Rohingya Refugees In Bangladesh Receive Identity Cards: A Move Towards Recognition And Protection

As part of a joint verification effort by the Bangladesh Government and UNHCR, credit-card sized plastic identity cards are being given to Rohingya refugees in Bangladesh, an important move towards recognition and protection for the estimated 900,000 who have been forcibly displaced from their home in Myanmar. The exercise began at the end of June, and its completion is expected after six months. As a stateless people, this move is vital to establishing the Rohingya’s right of voluntary return and will be critical in establishing accurate refugee data, necessary for the Government and humanitarian organizations to respond to and deliver humanitarian assistance.

The exercise which began on 21 June, has verified some 4,200 refugees so far and declared their places of origin in Myanmar. To confirm the individual identity for refugees over the age of 12, biometric data including fingerprints and iris scans as well as photographs are being used, says UNHCR spokesperson Charlie Yaxley. He further explains; the exercise will “help preserve their right to voluntarily return home, if and when they decide the conditions are right to do so.” For many, this will mark the first time they have received an individual identity document, providing a level of protection that has been absent for the stateless Rohingya Muslims. Beyond providing a long-term tool for assisting in the right of return, the exercise has been heralded as a measure to address the concern surrounding the logistics of providing humanitarian assistance. Yaxley noted it “will help consolidate a unified database for the purposes of protection, identity management, document, provision of assistance, population statistics and ultimately solutions” for the scores of refugees who largely reside in Bangladesh.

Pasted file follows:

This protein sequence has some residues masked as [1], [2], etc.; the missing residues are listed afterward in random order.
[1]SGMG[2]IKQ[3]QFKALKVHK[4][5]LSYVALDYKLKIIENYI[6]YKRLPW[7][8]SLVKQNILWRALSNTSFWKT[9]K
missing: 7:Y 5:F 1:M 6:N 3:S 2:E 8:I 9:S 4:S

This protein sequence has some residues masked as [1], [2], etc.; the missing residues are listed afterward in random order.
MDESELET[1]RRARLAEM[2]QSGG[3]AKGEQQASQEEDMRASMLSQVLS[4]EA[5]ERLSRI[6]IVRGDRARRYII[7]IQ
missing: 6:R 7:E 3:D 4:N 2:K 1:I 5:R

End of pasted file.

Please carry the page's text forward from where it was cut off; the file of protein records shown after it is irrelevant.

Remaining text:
While the perilous conflict in Myanmar continues, rendering a safe return home for the Rohingya unlikely, the identity cards provide an important means to enhance the accuracy of data on refugees. This will help to understand the specific humanitarian needs of those who have sought refuge in Bangladesh. However, funding remains a barrier to the effectiveness of the provision of this assistance. Only one-quarter of the UN’s Joint Response Plan for the Rohingya refugee situation in Bangladesh is currently funded, undermining not only day-to-day support for the refugees but also reducing the ability to provide long-term developmental assistance. With monsoon rains rampaging the refugee settlements, this day-to-day support is currently being stretched to its limits. Despite the limited resources to address these shorter-term concerns, the UN High Commissioner for Refugees. Filippo Grandi has equally stressed the need for greater resources to “develop education, healthcare, and infrastructure to build a more sustainable life for Rohingya refugees and their hosts.”

To the Rohingya Muslims, who are denied citizenship in the Buddhist majority Myanmar and are effectively rendered stateless, receiving no recognition in the country’s 1982 officially recognized ethnic groups, this move is one small step towards change. Since August, an estimated 720,000 Rohingya have sought refuge in Bangladesh, since the Myanmar army and Buddhist vigilantes launched successive attacks on villages largely in Myanmar’s Rakhine state. The forced displacement has resulted in one of the world’s largest and fastest growing refugee emergencies in decades, and the atrocities committed by the military have been described by the UN as a textbook example of ethnic cleansing, with rights groups going further and classifying it as genocide.

The identity cards are of value largely in their validation of the identity of the Rohingya. For many, this may provide a glimpse of hope for the future. As mentioned, they will also be vital in providing the data to understand and campaign for humanitarian assistance from governments and NGOs. However, for the initiative to reach its ultimate potential, providing a means for voluntary return, there must exist a more meaningful effort at the diplomatic level to end the conflict. Recognition provides the first step in a long campaign for justice and protection for the Rohingya. Nevertheless, its significance will only be felt once there is adequate progress towards funding goals and conflict resolution efforts.